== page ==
Stop light and parking lot changes to improve campus safety
From Summer Staff Reports
June 20, 2011
Construction work began in June to improve the safety of traffic and pedestrians entering or leaving campus on West Third Street.It will become safer to enter or exit campus parking lots in front of Oxendine Building or cross to McDonald’s. The attractiveness of the campus that faces West Third Street will improve.
Construction is scheduled to be completed by Aug. 5 before students return for the fall semester.
The student lots will have only one entrance and exit that will feature a new traffic light to be installed at the intersection of Lowry and West Third streets near the McDonald’s restaurant.
Traffic traveling west will enter McDonald’s from Lowry Street. Traffic traveling east will enter McDonald’s from Third Street.
University traffic traveling west on Third Street will be able to turn right into the new elongated student parking lot. Eastbound University traffic will turn left into the lot at the light.
There will be new concrete traffic islands in Third Street to keep traffic moving in three lanes.
At the intersection, Third Street will widen to accommodate the turn lanes, according to Steve Martin, assistant vice chancellor for facilities management.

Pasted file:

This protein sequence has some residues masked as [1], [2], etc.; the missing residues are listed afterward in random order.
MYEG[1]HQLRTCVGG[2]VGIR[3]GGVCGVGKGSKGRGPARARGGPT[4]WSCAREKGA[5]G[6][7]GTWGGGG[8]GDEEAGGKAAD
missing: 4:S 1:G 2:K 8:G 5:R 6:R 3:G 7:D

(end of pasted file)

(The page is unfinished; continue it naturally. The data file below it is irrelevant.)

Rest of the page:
A pedestrian crosswalk will be added across Third Street from campus for persons going to McDonald’s, said DOT’s Project Engineer Donavan Hunt. He said there will be a crossing light installed for pedestrians.
The concrete barriers in front of the former campus entrance on Third Street have been removed.
The project will cost $900,279.
Faculty and staff parking lot
Additional changes include improving safety at the Old Main Drive faculty and staff parking lot exit to Odum Road.
Parking spaces at the east end of the lot in front of Oxendine Science Building are being reversed to face the railroad tracks instead of campus.
According to Martin, no parking spaces will be lost, but two large oak trees have been removed.
“The goal is to improve pedestrian and vehicular safety,” Martin said. “This project will help both the town and the university.”